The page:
Wednesday, May 20, 2009

STI: A worthy risk

May 21, 2009

Doc talk

A worthy risk

By Dr Ang Peng Tiam 


I have known Peter and his family for more than 10 years. He is a loving father, a keen sportsman and a religious man.


Unlike me, he is very disciplined where diet is concerned. I remember being invited to his house for dinner where, to my horror, the chicken served had no skin and the 'kong bak pao" (braised pork belly bun) had no fat!


Late last year, he had abdominal discomfort with loss of weight and appetite. Investigations confirmed that he had a very advanced cancer involving the liver. The consensus was that the cancer did not arise from the liver but had probably spread from some part of the gastro-intestinal tract.


The liver surgeon felt that it was not worthwhile removing it as the cancer was advanced.


Peter initially underwent chemotherapy at a government restructured hospital. After three cycles of chemotherapy, the tumour grew and almost doubled in size.


When he saw me after Chinese New Year, the cancer had extended well below his navel, occupying the upper half of his abdomen. We both knew he was in serious trouble as he was experiencing increasing pain and his weight kept falling.


After careful consideration, the chemotherapy programme was modified and intensified - in the hope that it would control the disease. Initially, there appeared to be some improvement as his pain got better.


After a short overseas holiday with his family, he complained that the pain had recurred and intensified. Repeat computed tomograms (CT) showed that the tumour had grown even bigger.


It was obvious we were losing the battle. Further chemotherapy at this time was not likely to benefit him.


I sat down with Peter and his wife and explained the CT findings. We were pretty desperate as the tumour was growing with impunity.


I suggested going ahead with surgery to remove what we could of this rapidly growing tumour. Based on the surgeons' assessment, this was going to be a major operation with limited chances of success, high likelihood of morbidity and of questionable benefit.


They were fully prepared to remove the cancer together with parts of whatever organs may be involved - which they suspected would include the liver, stomach, duodenum, pancreas, and small and large intestines. We suggested that there was a 10 per cent chance Peter would not make it out of the operating room alive.


Most of the time, the role of surgery in cancer management is fairly straightforward - when it is needed and when it is not. For example, a patient with localised breast cancer would definitely need some form of surgery with the expectation of cure.


However, in this case, Peter's surgery was likely to be debilitating, fraught with risks and yet may or may not be beneficial. Somehow, I felt that it had to be attempted. Talk about being unscientific!


Our discussion included wide-ranging issues: getting his family affairs in order, the option to sign an Advanced Medical Directive (also called a living will which stipulates that we must abandon unreasonable life-sustaining efforts if he is deemed not likely to survive) and the cost implications of surgery and hospitalisation.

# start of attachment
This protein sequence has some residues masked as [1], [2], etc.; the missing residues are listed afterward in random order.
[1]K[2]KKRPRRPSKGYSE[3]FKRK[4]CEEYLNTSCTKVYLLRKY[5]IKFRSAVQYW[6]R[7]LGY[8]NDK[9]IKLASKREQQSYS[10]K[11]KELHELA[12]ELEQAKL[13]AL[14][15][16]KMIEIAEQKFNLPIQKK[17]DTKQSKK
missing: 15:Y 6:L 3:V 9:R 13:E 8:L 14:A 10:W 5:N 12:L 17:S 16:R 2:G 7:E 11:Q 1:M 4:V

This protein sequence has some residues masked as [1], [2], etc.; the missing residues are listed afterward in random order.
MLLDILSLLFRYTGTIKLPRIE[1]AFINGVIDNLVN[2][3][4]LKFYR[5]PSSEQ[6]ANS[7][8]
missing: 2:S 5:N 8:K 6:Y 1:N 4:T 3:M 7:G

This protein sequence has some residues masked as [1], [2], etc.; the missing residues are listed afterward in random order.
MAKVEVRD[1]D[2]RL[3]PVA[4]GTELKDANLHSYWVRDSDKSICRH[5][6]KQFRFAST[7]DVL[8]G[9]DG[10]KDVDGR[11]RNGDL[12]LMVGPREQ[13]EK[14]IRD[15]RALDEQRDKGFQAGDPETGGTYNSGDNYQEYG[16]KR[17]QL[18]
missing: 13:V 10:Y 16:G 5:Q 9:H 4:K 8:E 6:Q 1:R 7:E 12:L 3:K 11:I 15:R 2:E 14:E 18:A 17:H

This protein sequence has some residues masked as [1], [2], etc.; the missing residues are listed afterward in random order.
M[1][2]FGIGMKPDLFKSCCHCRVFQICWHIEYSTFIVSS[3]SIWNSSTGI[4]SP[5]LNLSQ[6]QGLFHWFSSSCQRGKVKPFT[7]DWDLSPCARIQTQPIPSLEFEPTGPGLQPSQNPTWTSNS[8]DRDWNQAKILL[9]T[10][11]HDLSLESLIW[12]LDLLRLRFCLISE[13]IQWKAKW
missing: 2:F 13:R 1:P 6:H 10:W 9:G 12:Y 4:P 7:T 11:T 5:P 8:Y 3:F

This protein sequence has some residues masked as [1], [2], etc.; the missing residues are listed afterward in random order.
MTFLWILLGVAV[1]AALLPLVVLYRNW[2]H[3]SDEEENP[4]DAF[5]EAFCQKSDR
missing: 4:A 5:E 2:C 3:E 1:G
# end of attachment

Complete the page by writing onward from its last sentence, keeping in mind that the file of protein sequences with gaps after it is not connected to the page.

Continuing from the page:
Also, there was the option of stopping treatment and focusing instead on preserving and perhaps improving his quality of life.


What impressed me was his decisiveness - he agreed to surgery and left it to me to choose the earliest convenient date.


The surgery was carried out on the Monday after Easter. The surgeons assessed that the surgery was likely to take more than six hours. An hour into surgery, they messaged me: 'We are winning. Dinner is on you!"


The tumour was apparently attached to the inferior aspect (lower surface) of the liver. It was stuck but did not invade neighbouring structures, allowing it to be 'peeled off" quite easily. The surgery took only two hours and Peter was discharged on the sixth day.


While the bulk of his cancer has been removed, the war is far from over. The wonderful news is that he is so much better - able to lie flat in bed and able to eat again.


In due course, the remaining smaller tumours need to be tackled. For now, we are just thankful that he is recovering - and getting ready to do battle some other day.


Recently, there has been debate on whether doctors here should participate in the separation of a pair of conjoined twins from India. The Health Minister has voiced his concerns.


As doctors, we have the responsibility of guiding patients in whether or not to undergo major high-risk operations. In most instances, the decision-making process is quite simple. But in some, it takes perspicacity, balanced with courage and humility.


Often, there are differences of opinion. However, after all the debate and discussion, we must respect the patient's decision, for the life is his to live.


Dr Ang, the medical director of Parkway Cancer Centre, has been treating cancer patients for 23 years. In 1996, he was awarded Singapore's National Science Award for his outstanding contributions to medical research.

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